Training Info

LDAC Mission

The mission of the Leader Development and Assessment Course is to train U.S. Army ROTC cadets to Army standards and to develop leadership and evaluate officer potential. This is accomplished through a tiered training structure using light infantry tactics as the instructional medium.

The Army Physical Fitness Test (APFT) Committee provides an accurate assessment of each cadet’s fitness level by testing each cadet in accordance with APFT, TC 3-22.20.   The Cadets receive a calibrated assessment of their ability to pass the Army Physical Fitness test.  The test consists of two minutes of push-ups, two minutes of sit-ups and a 2 Mile Run course.  Cadets are also briefed on the importance of Physical Training as a part of a comprehensive individual combat readiness plan.

Land Nav:
The Land Navigation Committee develops, assesses and trains cadets in basic dismounted land navigation skills.  Cadets demonstrate their ability to perform basic land navigation skills during day and night conditions on a verified course in varied terrain where they must find 4 of 6 Points in 4 hours on day course and 2 of 4 points in 2.5 hours on the night course.  Cadets who are successful will also be taught more advanced land navigation skills and associated tasks, which include mounted land navigation, range estimation, terrain analysis, call for fire and range / sector cards.

The Chemical, Biological, Radiological and Nuclear (CBRN) Committee trains Cadets on CBRN tasks and develops the cadet’s confidence in the U.S. Army’s protective mask and JSLIST clothing.  Cadets learn correctly wear, operate and have confidence in their CBRN clothing and equipment.   The cadets get an appreciation of the leadership challenges and constraints associated with operating in a CBRN environment by participating in a Situational Training Exercise that tests the Cadets CBRN skills in a physically challenging environment (Cobalt Challenge).  The culminating experience at CBRN is to experience the CS chamber.  Cadets gain confidence in their equipment by training in the CS Chamber.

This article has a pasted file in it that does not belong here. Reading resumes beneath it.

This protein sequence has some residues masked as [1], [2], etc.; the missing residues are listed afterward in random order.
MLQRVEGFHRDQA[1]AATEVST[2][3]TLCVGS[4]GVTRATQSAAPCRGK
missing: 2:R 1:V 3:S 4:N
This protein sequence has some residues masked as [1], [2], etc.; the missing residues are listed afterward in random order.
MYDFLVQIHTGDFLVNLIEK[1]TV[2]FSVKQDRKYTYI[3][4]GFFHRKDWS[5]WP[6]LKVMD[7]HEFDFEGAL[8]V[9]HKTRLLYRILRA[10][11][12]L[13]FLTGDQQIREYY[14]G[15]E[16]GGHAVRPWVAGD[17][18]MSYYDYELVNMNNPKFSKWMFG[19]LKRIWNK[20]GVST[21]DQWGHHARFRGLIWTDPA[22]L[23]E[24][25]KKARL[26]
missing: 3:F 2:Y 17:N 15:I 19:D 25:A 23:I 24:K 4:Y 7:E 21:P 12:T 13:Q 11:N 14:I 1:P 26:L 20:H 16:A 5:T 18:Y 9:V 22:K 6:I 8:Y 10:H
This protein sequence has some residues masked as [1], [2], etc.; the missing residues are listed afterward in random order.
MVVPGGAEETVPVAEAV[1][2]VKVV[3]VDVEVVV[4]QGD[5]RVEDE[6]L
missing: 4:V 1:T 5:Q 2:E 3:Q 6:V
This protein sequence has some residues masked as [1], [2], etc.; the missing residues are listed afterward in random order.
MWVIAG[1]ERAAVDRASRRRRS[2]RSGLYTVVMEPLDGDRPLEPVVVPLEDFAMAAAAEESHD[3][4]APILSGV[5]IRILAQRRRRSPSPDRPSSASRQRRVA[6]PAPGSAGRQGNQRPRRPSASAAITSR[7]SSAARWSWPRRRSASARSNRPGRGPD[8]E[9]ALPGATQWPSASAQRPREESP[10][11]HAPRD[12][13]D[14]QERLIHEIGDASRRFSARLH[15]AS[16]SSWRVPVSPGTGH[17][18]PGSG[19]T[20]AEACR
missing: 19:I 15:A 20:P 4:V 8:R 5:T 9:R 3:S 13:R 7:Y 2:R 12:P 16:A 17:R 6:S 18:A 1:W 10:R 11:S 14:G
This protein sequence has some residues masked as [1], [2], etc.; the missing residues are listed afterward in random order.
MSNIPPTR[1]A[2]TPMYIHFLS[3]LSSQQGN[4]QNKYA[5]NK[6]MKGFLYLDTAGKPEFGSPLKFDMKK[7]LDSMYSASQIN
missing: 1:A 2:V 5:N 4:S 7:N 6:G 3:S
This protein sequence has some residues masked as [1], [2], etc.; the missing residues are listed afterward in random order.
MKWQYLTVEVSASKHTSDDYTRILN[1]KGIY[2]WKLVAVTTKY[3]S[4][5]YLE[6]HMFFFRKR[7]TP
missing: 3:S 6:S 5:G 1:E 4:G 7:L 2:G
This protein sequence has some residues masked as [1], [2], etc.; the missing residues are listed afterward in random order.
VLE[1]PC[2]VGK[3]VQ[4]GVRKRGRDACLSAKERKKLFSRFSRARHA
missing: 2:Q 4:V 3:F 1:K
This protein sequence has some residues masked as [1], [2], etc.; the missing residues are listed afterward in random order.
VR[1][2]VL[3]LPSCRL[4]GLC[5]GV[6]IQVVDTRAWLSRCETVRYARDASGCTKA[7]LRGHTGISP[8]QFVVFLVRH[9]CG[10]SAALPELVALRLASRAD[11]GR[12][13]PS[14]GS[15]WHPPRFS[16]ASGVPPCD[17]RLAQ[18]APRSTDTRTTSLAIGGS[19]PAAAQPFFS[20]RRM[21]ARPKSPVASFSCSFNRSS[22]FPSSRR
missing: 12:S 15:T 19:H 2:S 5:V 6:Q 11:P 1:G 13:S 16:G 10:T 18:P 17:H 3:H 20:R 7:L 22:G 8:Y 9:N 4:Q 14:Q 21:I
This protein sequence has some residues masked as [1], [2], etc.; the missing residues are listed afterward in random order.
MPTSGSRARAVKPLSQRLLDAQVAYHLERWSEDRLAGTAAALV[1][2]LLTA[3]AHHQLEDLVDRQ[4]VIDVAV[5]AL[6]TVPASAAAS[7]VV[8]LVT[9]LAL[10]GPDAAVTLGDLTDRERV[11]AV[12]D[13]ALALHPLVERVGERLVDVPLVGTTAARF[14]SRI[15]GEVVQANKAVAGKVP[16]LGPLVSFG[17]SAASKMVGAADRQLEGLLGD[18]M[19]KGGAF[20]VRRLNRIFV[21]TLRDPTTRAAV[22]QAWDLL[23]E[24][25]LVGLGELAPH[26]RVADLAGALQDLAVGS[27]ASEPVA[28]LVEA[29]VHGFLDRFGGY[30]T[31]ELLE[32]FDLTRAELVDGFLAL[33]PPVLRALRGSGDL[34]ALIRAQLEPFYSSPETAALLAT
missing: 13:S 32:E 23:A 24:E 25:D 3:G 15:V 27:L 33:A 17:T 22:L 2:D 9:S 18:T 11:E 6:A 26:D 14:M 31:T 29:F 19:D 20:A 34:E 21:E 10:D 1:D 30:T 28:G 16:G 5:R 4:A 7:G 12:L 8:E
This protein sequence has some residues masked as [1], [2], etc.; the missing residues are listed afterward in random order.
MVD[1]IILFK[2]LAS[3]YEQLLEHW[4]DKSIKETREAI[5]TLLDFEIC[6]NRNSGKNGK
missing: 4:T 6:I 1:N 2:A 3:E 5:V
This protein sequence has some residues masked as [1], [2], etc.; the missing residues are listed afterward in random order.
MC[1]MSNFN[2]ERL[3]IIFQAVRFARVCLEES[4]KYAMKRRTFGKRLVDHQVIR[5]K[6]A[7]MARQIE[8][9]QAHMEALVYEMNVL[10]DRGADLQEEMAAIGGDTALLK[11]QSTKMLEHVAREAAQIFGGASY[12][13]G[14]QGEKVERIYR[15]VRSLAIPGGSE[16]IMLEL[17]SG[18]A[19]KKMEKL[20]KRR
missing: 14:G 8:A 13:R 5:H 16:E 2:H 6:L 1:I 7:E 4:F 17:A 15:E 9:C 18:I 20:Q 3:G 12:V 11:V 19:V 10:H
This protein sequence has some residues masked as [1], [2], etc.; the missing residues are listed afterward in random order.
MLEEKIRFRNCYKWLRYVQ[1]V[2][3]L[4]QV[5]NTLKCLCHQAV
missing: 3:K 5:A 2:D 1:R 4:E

The Confidence Committee challenges cadet’s strength, agility physical and mental courage.  Over two separate sessions, cadets gain confidence in their ability to mentally and physically over come irrational fears and challenges.  Cadets attempt to complete all elements of the obstacle, confidence and water confidence courses.  The cadets apply effective team building techniques while negotiating  Squad Obstacle Course, Squad (Zodiac) Maneuver Course, and Leader Reaction Course.  Each Cadet rappels from a 17 foot and 37 foot tower, executes the Confidence Course, Log Walk Rope Drop & Slide for Life during their training with the Confidence Committee,

The Basic Rifle Marksmanship / Live Fire (BRM/LF) Committee is tasked with familiarizing cadets with select US weapons, capabilities and employment techniques.  Cadets receive training in order to conduct zero/qualification with the M16A2 rifle, to gain confidence in his or her assigned weapon and in his or her training by engaging targets on the Down Range feed Back Range, and participating in a Hand Grenade Assault Course with practice grenades as part of a buddy team.  After a cadet has qualified on his or her M16A2, cadets will receive additional training in preparation for conducting a cadet lead cadre supervised Squad Live Fire, engaging targets from a variety of positions in a tactical setting, the culmination of all their BRM training.  Each cadet will also receive training and will live fire familiarize with the M249 Squad Automatic Weapon (SAW) and the M240B Machine Gun (MG).  Cadets also receive familiarization training with the employment, operational capabilities, and effects of an Improvised Explosive Device (IED), Vehicle Borne Improvised Explosive Device (VBIED), and Explosive Formed Projectile (EFP) in order to better prepare Cadets to conduct tactical operations Upon completion of all BRM training, cadets are prepared for future collective training and have confidence in their weapon system.

Cultural Awareness: